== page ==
I would argue “Atomic Bomb” is a second-tier U2 album, behind only “Achtung Baby” and “The Joshua Tree,” and right alongside “Zooropa” and “All That You Can’t Leave Behind.” Do U2 have another masterpiece in them? At this point, with the Vertigo tour already slated to extend well into 2006 (there have been rumors of a North American stadium leg over the summer), it will probably be 2008 at the earliest before even the possibility of a new album—more likely 2009. By that time all of the boys will be nearly 50-year-old men, and it will take a Herculean effort to maintain relevance in a world skewing younger and younger all the time (although, I said the same thing about this record). Bono believes his band hasn’t done its greatest work yet. If that’s true, I believe that in order for them to find another “masterpiece,” they won’t be able to try and recapture and reimagine the sounds of their youth. Instead, the next album will have to be something from left field, something so completely different and thrilling, something un-U2 and U2 at the same time, that it shakes everyone up—for, what, the third or fourth time?
U2 have already done more in rock and roll as 40-year-olds than any of their predecessors—ever. If they are somehow able to stay relevant in their 50s … well, I guess I shouldn’t put anything past them at this point.

Tuesday, November 15, 2005

A Shot in the Arm: Jeff Tweedy, solo and acoustic, at Messiah College, 11.12.05

In a recent Billboard interview, Jeff Tweedy, founder and frontman of Wilco, said he loves occasionally going out on solo tours simply for the freedom. During a typical Wilco show, he can’t pull any old song out of his head because he has the rest of the band to think of. On stage by himself, Tweedy can play anything he wants.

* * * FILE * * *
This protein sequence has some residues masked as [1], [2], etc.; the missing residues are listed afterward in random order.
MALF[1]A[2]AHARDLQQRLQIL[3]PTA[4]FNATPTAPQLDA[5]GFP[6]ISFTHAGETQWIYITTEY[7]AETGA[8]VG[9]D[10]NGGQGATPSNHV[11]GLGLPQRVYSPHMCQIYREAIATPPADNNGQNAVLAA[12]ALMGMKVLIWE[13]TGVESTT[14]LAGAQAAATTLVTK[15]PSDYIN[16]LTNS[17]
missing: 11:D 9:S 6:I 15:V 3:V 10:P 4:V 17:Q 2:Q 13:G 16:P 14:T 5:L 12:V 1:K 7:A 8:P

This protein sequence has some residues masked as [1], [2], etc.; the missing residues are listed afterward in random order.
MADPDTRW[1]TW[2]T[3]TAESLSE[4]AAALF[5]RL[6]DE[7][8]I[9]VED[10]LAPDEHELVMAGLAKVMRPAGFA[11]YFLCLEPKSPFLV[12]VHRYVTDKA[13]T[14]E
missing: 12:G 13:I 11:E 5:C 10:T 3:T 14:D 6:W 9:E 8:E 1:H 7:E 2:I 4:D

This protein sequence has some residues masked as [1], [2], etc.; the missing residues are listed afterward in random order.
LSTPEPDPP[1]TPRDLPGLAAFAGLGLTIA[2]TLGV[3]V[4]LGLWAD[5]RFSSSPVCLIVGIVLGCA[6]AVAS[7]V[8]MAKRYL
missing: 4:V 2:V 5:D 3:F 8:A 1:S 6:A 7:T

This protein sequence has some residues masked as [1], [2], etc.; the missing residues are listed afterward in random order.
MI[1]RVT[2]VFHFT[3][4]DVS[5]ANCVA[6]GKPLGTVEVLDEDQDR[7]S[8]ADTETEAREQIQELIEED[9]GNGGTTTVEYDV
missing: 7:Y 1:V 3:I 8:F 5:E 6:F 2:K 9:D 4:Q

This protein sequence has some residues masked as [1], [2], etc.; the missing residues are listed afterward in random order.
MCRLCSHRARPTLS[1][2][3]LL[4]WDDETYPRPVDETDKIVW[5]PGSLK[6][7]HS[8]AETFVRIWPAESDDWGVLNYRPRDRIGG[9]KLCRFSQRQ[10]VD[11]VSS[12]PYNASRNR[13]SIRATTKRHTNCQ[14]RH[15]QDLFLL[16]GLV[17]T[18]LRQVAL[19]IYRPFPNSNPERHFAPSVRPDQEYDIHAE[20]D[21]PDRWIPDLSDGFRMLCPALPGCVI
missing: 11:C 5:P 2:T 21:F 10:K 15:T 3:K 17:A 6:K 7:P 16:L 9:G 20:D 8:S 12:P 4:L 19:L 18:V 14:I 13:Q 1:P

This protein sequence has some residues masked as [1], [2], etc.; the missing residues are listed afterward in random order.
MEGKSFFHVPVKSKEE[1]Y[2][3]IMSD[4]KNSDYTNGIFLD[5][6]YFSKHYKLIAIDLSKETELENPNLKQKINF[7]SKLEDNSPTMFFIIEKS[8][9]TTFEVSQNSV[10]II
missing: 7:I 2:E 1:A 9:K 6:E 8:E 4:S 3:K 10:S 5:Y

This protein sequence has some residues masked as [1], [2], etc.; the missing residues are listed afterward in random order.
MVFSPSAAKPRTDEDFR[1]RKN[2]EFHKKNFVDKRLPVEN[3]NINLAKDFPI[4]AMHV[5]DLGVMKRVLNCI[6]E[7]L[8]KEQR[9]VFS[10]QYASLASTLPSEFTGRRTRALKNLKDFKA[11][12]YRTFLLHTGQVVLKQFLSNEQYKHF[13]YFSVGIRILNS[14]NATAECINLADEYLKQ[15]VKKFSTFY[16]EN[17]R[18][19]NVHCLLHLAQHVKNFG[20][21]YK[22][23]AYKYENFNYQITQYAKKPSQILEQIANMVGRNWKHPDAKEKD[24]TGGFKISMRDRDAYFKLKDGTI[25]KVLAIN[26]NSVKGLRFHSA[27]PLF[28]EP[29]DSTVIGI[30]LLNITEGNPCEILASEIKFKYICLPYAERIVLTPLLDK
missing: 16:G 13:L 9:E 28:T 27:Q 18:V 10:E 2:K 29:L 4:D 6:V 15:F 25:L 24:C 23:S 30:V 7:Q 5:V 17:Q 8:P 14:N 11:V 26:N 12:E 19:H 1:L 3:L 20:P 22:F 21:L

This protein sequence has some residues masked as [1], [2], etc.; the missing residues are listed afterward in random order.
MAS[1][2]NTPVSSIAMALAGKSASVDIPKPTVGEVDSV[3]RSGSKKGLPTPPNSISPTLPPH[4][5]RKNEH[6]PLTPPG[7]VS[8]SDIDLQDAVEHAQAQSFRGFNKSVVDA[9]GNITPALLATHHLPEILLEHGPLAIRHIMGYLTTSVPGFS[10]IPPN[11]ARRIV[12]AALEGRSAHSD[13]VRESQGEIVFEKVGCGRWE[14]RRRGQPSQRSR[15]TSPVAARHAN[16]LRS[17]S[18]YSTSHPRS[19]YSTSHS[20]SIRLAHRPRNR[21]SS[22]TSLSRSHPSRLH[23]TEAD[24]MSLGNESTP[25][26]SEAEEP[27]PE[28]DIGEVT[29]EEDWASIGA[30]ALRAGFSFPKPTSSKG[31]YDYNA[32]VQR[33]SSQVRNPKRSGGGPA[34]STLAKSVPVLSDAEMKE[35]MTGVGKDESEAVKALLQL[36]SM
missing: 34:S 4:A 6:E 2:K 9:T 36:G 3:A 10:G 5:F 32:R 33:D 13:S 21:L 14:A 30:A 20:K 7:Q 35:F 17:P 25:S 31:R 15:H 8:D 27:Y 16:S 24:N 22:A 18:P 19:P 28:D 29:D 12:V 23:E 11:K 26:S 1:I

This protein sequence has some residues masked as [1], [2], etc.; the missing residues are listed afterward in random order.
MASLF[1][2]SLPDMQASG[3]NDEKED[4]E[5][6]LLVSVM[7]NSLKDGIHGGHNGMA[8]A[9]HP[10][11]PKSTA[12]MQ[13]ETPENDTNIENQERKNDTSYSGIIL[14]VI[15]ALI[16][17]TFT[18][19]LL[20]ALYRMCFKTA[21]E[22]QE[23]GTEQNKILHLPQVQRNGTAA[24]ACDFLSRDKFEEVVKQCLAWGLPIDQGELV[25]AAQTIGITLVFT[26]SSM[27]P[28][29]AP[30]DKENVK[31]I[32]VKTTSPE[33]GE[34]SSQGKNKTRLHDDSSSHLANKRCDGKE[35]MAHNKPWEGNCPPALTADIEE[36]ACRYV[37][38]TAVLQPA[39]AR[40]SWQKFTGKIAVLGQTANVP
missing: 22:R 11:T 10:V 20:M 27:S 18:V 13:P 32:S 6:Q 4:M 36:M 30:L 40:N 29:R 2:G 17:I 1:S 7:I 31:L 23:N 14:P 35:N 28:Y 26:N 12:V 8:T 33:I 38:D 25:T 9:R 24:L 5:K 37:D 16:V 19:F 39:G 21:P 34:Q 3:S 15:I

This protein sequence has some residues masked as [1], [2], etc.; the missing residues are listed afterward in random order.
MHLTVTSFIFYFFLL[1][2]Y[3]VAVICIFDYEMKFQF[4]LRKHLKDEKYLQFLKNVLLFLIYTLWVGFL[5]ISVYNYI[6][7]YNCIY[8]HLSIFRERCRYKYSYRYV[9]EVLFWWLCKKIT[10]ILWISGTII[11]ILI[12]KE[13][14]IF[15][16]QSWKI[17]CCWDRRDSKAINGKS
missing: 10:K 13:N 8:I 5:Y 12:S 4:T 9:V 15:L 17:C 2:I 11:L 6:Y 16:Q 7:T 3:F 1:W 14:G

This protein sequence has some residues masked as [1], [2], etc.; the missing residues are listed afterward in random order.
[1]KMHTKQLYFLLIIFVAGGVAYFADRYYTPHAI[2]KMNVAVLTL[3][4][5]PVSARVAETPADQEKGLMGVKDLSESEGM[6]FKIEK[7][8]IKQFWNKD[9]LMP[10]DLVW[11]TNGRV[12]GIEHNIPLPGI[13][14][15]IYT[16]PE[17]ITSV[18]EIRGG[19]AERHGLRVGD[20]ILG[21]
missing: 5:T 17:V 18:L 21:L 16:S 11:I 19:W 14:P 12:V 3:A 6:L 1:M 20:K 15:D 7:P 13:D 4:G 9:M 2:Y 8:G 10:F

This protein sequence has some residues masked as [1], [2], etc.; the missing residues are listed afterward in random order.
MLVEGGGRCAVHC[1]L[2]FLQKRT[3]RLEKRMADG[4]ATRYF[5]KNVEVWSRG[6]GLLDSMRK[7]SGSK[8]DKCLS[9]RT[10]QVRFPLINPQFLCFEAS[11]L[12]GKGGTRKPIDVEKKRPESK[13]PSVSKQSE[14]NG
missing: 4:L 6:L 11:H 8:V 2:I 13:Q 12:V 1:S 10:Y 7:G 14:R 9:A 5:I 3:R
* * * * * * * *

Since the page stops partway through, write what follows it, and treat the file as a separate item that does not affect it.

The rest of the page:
Maybe it’s time to dump the band.
Okay, of course that’s an exaggeration. But solo Tweedy is a refreshing change from the new-millennium Wilco, the band now tinged with too much Sonic Youth-esque “experimentation.” The group’s last two albums make you work to find the melodies and great songs are hidden behind layers and layers of ambient noise and sound effects.
I’ve come to love Wilco’s now-legendary “Yankee Hotel Foxtrot” from 2002, the record that cost the band its original record deal because they refused to tone it down in search of a radio-friendly hit. As chronicled in the 2003 documentary “I Am Trying To Break Your Heart,” Wilco stuck to its guns and made the album it wanted, even if it took an extra year for the set to find record store shelves. With that kind of stick-it-to-the-man backstory, “Foxtrot” was overhyped by critics, the majority of whom were crawling over top of one another to be the first to call the album a masterpiece.
On first listen, I simply didn’t hear it. Nor did I get it the second time through, or even the third. No, it probably took six months or more before I finally “got” it. My friend and I now use the album as a label for other similar albums. Yeah, that new PJ Harvey album is a “Yankee Hotel Foxtrot” situation, we say. And I still skip a few songs with regularity.